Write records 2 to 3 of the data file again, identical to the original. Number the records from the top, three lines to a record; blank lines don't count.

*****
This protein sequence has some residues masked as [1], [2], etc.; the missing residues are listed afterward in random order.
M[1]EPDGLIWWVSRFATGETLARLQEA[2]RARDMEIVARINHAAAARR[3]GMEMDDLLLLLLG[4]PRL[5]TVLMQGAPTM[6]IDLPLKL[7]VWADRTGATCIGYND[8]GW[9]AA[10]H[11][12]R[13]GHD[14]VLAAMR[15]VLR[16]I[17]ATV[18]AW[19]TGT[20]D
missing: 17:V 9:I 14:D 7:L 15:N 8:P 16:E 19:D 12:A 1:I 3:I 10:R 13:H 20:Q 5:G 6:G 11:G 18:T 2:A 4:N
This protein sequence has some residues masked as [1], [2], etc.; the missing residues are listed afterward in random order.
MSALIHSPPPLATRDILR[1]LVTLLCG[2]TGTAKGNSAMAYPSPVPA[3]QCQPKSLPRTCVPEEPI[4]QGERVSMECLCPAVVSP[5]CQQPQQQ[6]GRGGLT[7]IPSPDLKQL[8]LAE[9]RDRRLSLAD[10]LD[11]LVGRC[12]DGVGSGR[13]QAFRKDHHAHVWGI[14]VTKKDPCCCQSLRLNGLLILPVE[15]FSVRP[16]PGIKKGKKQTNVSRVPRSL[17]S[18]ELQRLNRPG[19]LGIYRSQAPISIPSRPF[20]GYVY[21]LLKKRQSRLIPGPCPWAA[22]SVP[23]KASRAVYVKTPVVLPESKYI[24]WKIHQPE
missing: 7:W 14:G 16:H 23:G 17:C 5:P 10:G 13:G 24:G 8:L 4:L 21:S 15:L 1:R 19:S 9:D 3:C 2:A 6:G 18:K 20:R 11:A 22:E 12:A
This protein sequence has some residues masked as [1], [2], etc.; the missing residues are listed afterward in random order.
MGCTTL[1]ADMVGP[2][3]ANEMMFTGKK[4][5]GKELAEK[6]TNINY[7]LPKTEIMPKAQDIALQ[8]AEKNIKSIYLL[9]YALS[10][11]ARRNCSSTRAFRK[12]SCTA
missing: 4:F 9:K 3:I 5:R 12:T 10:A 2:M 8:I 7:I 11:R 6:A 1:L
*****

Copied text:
This protein sequence has some residues masked as [1], [2], etc.; the missing residues are listed afterward in random order.
MSALIHSPPPLATRDILR[1]LVTLLCG[2]TGTAKGNSAMAYPSPVPA[3]QCQPKSLPRTCVPEEPI[4]QGERVSMECLCPAVVSP[5]CQQPQQQ[6]GRGGLT[7]IPSPDLKQL[8]LAE[9]RDRRLSLAD[10]LD[11]LVGRC[12]DGVGSGR[13]QAFRKDHHAHVWGI[14]VTKKDPCCCQSLRLNGLLILPVE[15]FSVRP[16]PGIKKGKKQTNVSRVPRSL[17]S[18]ELQRLNRPG[19]LGIYRSQAPISIPSRPF[20]GYVY[21]LLKKRQSRLIPGPCPWAA[22]SVP[23]KASRAVYVKTPVVLPESKYI[24]WKIHQPE
missing: 7:W 14:G 16:H 23:G 17:C 5:P 10:G 13:G 24:G 8:L 4:L 21:S 15:L 1:R 19:S 9:D 3:C 2:A 6:G 18:K 20:R 11:A 22:E 12:A
This protein sequence has some residues masked as [1], [2], etc.; the missing residues are listed afterward in random order.
MGCTTL[1]ADMVGP[2][3]ANEMMFTGKK[4][5]GKELAEK[6]TNINY[7]LPKTEIMPKAQDIALQ[8]AEKNIKSIYLL[9]YALS[10][11]ARRNCSSTRAFRK[12]SCTA
missing: 4:F 9:K 3:I 5:R 12:T 10:A 2:M 8:I 7:I 11:R 6:A 1:L